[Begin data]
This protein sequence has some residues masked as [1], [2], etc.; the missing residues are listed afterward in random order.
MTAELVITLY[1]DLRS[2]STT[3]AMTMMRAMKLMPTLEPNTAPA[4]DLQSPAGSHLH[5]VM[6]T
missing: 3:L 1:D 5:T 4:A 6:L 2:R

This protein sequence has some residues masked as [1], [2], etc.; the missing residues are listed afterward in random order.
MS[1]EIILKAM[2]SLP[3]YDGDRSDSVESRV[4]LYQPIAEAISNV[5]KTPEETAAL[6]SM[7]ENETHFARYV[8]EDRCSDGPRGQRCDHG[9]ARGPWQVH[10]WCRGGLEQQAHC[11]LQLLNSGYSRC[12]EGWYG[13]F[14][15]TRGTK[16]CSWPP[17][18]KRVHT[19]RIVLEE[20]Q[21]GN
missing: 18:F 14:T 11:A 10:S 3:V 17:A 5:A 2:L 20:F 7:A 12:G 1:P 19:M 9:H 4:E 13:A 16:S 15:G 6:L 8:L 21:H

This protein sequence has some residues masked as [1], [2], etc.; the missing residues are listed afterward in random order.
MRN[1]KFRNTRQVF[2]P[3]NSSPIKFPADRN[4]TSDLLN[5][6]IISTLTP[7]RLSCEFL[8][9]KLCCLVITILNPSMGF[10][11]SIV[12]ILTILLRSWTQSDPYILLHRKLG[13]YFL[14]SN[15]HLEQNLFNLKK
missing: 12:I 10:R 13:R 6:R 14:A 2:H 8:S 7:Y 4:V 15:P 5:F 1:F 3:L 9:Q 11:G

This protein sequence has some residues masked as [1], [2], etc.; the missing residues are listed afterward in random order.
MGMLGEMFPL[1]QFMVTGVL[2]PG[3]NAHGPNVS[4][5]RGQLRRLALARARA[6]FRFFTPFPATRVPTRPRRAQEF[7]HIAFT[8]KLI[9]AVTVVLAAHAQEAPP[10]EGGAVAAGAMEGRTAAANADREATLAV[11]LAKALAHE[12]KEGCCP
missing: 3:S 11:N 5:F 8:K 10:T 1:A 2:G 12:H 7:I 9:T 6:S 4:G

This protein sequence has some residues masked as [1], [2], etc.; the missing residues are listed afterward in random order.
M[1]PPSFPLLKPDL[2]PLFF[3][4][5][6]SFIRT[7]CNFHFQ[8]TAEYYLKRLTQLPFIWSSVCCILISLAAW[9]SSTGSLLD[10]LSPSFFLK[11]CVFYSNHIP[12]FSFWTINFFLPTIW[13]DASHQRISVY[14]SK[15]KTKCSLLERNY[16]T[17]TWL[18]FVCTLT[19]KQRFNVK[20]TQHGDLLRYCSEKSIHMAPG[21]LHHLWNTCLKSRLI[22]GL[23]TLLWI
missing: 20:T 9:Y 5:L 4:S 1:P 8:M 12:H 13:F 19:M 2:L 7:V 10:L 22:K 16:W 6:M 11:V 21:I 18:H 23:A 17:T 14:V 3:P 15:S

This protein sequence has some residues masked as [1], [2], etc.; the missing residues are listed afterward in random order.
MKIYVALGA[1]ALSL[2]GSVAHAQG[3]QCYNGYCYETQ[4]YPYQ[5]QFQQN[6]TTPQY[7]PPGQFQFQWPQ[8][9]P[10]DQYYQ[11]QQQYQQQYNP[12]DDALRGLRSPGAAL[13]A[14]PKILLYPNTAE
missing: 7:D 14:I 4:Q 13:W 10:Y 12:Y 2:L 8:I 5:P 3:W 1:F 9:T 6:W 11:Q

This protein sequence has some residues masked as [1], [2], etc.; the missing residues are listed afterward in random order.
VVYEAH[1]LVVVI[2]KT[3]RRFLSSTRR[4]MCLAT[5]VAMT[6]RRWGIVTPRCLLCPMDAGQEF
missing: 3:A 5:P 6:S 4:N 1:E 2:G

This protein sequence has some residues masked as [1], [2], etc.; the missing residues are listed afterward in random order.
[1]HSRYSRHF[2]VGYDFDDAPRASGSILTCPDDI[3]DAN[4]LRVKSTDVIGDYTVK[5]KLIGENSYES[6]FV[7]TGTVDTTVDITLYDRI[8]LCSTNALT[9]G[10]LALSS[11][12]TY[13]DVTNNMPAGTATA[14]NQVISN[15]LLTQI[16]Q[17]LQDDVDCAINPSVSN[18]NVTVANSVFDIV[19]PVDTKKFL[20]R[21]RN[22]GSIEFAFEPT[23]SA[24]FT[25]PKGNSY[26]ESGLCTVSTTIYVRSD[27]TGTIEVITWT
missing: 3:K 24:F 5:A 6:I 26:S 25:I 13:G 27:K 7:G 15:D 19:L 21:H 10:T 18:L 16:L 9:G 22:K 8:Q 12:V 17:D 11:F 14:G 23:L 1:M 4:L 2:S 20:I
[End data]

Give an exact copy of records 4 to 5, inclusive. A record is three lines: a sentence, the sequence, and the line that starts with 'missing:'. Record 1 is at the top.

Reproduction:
This protein sequence has some residues masked as [1], [2], etc.; the missing residues are listed afterward in random order.
MGMLGEMFPL[1]QFMVTGVL[2]PG[3]NAHGPNVS[4][5]RGQLRRLALARARA[6]FRFFTPFPATRVPTRPRRAQEF[7]HIAFT[8]KLI[9]AVTVVLAAHAQEAPP[10]EGGAVAAGAMEGRTAAANADREATLAV[11]LAKALAHE[12]KEGCCP
missing: 3:S 11:N 5:F 8:K 10:T 1:A 2:G 12:H 7:I 9:T 6:S 4:G

This protein sequence has some residues masked as [1], [2], etc.; the missing residues are listed afterward in random order.
M[1]PPSFPLLKPDL[2]PLFF[3][4][5][6]SFIRT[7]CNFHFQ[8]TAEYYLKRLTQLPFIWSSVCCILISLAAW[9]SSTGSLLD[10]LSPSFFLK[11]CVFYSNHIP[12]FSFWTINFFLPTIW[13]DASHQRISVY[14]SK[15]KTKCSLLERNY[16]T[17]TWL[18]FVCTLT[19]KQRFNVK[20]TQHGDLLRYCSEKSIHMAPG[21]LHHLWNTCLKSRLI[22]GL[23]TLLWI
missing: 20:T 9:Y 5:L 4:S 1:P 8:M 12:H 13:F 19:M 2:L 7:V 10:L 22:K 16:W 6:M 11:V 21:I 18:H 23:A 17:T 14:V 3:P 15:S